Re: The name death eaters
- From: "DaveD" <davedn1@xxxxxxxxxxxxxxxxxxxxxxxxxxxxx>
- Date: Sat, 12 Jan 2008 17:45:17 GMT
"Toon" <toon@xxxxxxxx> wrote in message news:laiho3trid7hvt8l2dn0a15bghtbmiqg7u@xxxxxxxxxx
On Fri, 11 Jan 2008 20:54:35 GMT, "DaveD"
It's probably worth contextualising that second sentence and looking at why
Dd wanted power: I don't think it was for its own sake; he wasn't a
(simplistic) megalomaniac who just got a kick out of bullying or abusing
people as Voldy did, or even as some way of compensating for perceived
inadequacies in himself, as Snape did.
Instead, I think Dd wanted power so he could achieve his goal, which was
ultimately "the greater good" (again), ie he wanted power to do good, even
if at the time he didn't realise - or ignored the fact - that he would
probably be committing more evil along the way, outweighing all the good he
He wanted to make the world a better place. To him, that meant
Wizards must rule, not Muggles. And if a few muggles get in the way,
so sorry, but their choice. Their sacrifice helps the greater good.
DD just believed that the ends justify the means
Everybody thinks the guy trying to take over the world is evil, and
will be a horrible dictator. But what if he were to be a good and
benevolent ruler? Would it truly be so wrong if he took that power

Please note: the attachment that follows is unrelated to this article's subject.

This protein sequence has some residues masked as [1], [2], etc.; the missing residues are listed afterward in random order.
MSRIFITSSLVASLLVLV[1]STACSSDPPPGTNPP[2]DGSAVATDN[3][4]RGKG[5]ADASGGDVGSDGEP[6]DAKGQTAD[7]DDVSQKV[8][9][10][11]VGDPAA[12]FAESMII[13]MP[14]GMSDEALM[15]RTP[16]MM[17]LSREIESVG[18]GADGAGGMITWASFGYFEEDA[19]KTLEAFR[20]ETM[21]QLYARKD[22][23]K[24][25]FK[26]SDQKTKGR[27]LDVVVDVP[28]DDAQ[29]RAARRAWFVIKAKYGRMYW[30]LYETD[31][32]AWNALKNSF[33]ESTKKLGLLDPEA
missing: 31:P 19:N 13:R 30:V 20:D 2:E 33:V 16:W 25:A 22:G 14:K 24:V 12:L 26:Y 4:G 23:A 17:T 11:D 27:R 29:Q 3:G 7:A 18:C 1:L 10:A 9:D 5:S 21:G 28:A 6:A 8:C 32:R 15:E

rather than earned it? Well, depends on how he took it. if nobody
died, would it even be an issue? The world's a better place,
everybody's happy. Does it really matter if some guy just forced
peace on everybody? And if he does make it a better place, would not
those he killed to get there merely been against the good? Is it not
better that these resistors perish, rather than have ruined the
perfect world? What is a fair price for peace? How many deaths until
it's a pyrical victory for the world?
Ah, the old "benevolent dictator" concept. Sometimes touted as the best form of government - as long as you're on the right side of the benevolence!
Grindewald sought power to hurt. DD sought power to help. Is DD
truly that bad then? Just because he and Grindewald shared the same
dominating plans at first?
There's a definite qualitative difference between Gw and Dd in that regard, and similarly with Voldy. We don't know much about Gw except he was a "bad guy" but I like to think Dd genuinely did want the greater good. It just took him a while to realise that you can't achieve it if it's built it on a foundation of repression. Then it's just another form of evil, regardless of the good intentions behind it.
But it's those good intentions that distinguish Dd from Voldy and Gw. It's not power for its own sake so you can use, abuse, and enjoy it, it's power to be used for a more altruistic end.